The Limits of Efficient M&E

I’ve spent years harking on about the need to ensure that development projects are designing indicators that are collecting the most necessary data as opposed to interesting data. My mantra, drilled into the heads of many colleagues over the years, has been ‘what do you need to know to know if you are making progress’. Big on SMART indicators, and keeping the process as efficient as possible (know that monitoring is the least favourite activity of a majority of development practitioners) – it’s what I did.

I was always very rigid and strict about this – ‘no more than four indicators per output!’ – because in my experience, if you gave an inch, you lost the upper hand. All of a sudden monitoring change effected was sliding quickly and perilously back to how many people attended training X (which tells me precisely nothing beyond everyone probably had a nice lunch and a good gossip during the tea break).

Recently, though, I’ve found myself advising two separate projects which dealt with similar issues…. But were human rights focused. As in, the objective of both projects was to increase the quality of human rights and improve the respect for human rights and the law in general. Despite my best efforts, and challenging myself to create a monitoring framework that had results-based indicators on a very sensitive subject, the management of the first project was less than keen to monitor more then their inputs (ie: activities). We respectfully parted ways, with me thinking that there was still a lot of mind-set and behavioural change to be done on M&E in development and human rights.

The other project, however, was keen to demonstrate change effected. It was great, until I realized that it was not practical to design indicators that partners were just not going to provide data on. The challenge was to identify other data that could triangulate anticipated results. Except that this meant that there was no way I could stick to my four indicator rule. It just wasn’t going to happen. I watched and twitched as the number of indicators grew and grew – from six to even eight per output. If only the partners could be open enough to simply provide the data we needed, we could stick to two or maximum three indicators. All of a sudden, the monitoring framework was becoming unwieldy. It felt like nails on a chalkboard. But what could we do? We needed to know if the project was effecting change, and due to the nature of the project, we were going to have to go by the long route to find out.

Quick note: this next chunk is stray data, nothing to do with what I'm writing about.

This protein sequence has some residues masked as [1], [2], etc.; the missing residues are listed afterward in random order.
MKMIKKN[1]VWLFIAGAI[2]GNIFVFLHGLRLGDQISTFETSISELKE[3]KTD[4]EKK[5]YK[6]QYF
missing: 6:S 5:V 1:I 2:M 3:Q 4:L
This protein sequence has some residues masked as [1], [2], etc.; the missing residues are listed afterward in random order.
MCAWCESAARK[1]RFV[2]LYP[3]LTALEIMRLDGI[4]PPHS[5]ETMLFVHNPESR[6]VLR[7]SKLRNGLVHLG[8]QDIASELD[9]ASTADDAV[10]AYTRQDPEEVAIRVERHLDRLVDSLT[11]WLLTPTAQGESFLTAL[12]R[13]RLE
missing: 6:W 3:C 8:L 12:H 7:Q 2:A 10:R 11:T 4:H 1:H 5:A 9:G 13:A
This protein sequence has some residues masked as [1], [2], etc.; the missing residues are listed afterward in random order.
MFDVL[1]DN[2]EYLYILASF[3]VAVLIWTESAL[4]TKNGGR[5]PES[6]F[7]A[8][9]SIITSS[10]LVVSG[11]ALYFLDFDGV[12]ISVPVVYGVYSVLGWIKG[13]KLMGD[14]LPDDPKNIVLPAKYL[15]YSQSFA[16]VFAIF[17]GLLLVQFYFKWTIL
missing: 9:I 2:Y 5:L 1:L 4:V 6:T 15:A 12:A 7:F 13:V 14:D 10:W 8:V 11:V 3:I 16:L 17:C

This whole process has reminded me that, despite all of our rules and regulations and guidelines and push for efficiency, development is just not a science. It’s trial and error. We can have rules and guidelines but sometimes we have to stretch them just to make the most basic aspects of development work. And sometimes we have to accept that for some people, it’s more about the activities that they are doing than the change they are effecting. In this day and age of accountability to beneficiaries, it goes against everything we are told not to do. But there aren’t necessarily sanctions that can be applied. There is a difference between an individual not towing organization policy and an entire organization having a different view to global good practice. What can you do? (Probably wait for sectoral peer pressure to have an impact but again… not a science).

We cannot police the practice of M&E the same way we police the financial aspects of development. It’s too open to interpretation. It makes it more complicated and creates an ‘us vs them’ mentality between those who want to really monitor change and keep M&E efficient, and those who just want to tick a box. I cannot see much more change happening anytime soon. So those of us that advise on M&E need to decide what mindsets are worth changing, what projects are worth breaking the rules for, and which ones are just not worth our time.

Leave a Reply

Your email address will not be published. Required fields are marked *